Mage Gauntlet: A ten minute review of ten minutes of gaming.


This isn’t a review.

I bought Mage Gauntlet the other day. I was quite excited about it, I haven’t been nose deep in an adventure/RPG type game since Okami probably. The idea of some 16bit style action in this vein was alluring.

On iOS, ten minutes is enough time to go to the app store, search for a game, buy it, install it, play it, realise you don’t like it and delete it. (Or, realise you do like it, go to your forum of choice and rave about it, or ‘twitter dat’.)

If you are making a game for iOS, it’s pretty important to remember that you are always only one button press away from being quit. 

I played Mage Gauntlet for about 10-15 minutes. This got me: through the intro screen (got some hats for this), through a few walls of (rather dull) text and into the game. Here I ran from screen to screen (to screen) I met a wizard, the wizard disappeared.

That was it. One button away. That was my boredom threshold and that button got pressed. Our first date was over, don’t push notify me, I’ll call you. I think I went into the relationship with good intentions. I wanted what the game was offering, yet here I am bitching about it. Will I go back and play it again? I’d like to say yes but in the real world I just don’t know.

Creating a game in the 16 bit style on iOS is wonderful. It’s a chance to combine the powerful nostalgia many of us have with new ideas. It can involve taking the best bits of the era with the power of hindsight, chopping out the bad bits, leaving out the filler and taking advantages of the host platform, the new tech, everything we’ve learned from back in the day and an enormous amount of gaming experience.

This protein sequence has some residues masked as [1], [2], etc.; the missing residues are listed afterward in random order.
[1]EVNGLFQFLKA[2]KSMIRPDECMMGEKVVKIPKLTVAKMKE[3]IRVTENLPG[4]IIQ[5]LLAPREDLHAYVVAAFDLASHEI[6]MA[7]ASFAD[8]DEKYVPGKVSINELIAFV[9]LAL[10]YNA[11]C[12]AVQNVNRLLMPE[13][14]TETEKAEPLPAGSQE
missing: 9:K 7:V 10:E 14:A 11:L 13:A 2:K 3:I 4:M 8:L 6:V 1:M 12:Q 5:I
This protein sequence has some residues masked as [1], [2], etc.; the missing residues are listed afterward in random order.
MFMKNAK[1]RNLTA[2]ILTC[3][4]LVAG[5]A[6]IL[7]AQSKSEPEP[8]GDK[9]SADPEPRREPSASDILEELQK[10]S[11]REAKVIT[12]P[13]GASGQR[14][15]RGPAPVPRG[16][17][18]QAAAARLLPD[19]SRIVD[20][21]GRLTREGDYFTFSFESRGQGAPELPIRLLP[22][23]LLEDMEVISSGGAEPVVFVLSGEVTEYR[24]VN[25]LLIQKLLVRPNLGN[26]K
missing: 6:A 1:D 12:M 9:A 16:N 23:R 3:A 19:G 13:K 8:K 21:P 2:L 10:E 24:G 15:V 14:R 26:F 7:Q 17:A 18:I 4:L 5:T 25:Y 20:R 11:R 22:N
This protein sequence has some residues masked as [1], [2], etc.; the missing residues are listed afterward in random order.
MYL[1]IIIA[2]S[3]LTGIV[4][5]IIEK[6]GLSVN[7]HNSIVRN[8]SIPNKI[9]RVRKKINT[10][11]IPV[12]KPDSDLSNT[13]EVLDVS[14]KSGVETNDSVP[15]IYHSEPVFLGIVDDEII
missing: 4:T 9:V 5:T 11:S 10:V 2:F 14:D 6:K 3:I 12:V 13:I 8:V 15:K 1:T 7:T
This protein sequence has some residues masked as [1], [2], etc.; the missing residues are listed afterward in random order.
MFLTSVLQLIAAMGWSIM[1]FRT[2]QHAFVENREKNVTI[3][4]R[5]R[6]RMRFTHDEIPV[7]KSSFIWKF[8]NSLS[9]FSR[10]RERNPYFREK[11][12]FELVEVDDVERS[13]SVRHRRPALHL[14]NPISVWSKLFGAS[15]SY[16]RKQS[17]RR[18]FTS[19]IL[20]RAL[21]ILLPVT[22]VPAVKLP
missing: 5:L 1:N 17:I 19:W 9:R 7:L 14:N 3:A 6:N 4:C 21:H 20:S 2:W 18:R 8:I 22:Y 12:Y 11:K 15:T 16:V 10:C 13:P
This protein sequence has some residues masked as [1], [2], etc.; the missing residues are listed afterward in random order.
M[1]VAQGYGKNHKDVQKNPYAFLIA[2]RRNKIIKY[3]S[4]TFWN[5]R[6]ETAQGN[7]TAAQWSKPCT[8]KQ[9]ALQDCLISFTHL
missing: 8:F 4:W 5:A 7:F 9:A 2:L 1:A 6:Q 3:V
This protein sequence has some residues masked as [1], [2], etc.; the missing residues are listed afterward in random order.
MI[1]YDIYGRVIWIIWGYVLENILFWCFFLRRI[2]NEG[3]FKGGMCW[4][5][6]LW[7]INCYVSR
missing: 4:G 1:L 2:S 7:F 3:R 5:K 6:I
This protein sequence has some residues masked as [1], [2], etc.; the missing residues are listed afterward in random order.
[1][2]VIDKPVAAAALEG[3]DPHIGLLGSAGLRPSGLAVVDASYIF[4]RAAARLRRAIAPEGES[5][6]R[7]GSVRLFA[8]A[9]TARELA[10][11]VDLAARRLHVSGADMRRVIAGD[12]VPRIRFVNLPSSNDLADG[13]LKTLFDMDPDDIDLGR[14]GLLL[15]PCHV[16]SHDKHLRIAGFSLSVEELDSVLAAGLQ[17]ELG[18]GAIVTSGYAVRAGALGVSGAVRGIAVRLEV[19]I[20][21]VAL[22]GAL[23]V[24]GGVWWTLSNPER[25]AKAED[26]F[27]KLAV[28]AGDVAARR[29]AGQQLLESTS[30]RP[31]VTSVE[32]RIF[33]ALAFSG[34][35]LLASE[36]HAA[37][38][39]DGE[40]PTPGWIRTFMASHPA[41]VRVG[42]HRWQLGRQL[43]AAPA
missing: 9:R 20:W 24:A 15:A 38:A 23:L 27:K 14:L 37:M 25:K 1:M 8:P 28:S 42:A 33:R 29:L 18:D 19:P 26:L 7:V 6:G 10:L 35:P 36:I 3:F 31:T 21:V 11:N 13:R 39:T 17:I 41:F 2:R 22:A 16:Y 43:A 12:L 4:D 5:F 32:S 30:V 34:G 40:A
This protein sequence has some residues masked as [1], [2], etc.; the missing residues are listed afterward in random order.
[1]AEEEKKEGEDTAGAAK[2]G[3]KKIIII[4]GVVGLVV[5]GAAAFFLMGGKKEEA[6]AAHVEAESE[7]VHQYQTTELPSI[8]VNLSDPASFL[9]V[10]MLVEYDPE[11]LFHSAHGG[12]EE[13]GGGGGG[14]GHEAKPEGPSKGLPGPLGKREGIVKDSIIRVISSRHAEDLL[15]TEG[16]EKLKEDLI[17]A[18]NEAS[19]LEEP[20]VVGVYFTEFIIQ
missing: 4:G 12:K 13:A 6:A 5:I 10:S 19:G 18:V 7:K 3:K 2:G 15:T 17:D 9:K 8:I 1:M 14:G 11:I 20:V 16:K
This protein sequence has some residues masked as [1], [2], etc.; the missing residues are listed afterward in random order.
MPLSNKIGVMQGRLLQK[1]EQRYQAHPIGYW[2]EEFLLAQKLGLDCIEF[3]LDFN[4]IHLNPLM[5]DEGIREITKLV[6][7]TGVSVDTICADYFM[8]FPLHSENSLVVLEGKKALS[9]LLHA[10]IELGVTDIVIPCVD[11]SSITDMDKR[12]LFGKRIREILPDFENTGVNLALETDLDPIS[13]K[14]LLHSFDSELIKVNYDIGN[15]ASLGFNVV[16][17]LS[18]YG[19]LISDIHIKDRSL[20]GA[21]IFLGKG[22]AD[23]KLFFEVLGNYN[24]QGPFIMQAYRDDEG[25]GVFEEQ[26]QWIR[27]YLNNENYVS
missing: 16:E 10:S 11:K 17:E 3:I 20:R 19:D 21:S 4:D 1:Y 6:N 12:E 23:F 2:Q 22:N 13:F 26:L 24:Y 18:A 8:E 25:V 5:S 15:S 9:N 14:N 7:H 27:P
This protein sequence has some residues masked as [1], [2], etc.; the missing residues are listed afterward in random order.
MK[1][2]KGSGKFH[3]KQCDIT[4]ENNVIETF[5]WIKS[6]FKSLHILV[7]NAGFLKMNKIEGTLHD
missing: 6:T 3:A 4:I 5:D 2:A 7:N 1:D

One of worst approaches to take when recreating a Super Nintendo type isometric adventure is to include the parts we may have really wanted back in the day but are obsolete now or even huge negatives. In the 90s, games cost a million pounds each, we got one or two a year and wanted them to last as long as possible. Now we have access to a million games that cost a pound each and we demand they deliver fun at high speed.

In this instance I find it infuriating that such obvious lessons or guidelines or whatever spider sense you should have when developing for iOS are swept aside when it’s all so crucial to the success of the game. You don’t need data driven design, A/B testing, metrics, stats analysis and interpretation to know these things – they’re obvious – and if they’re not obvious to you because you’re so involved, get someone who’s not to tell you.

Mage Gauntlet should lose the long intro, get me into the game immediately and then give me the story when we have built that gamer/game relationship up. That first ten minutes should be the start of a James Bond film.

And that’s my ten minutes up.


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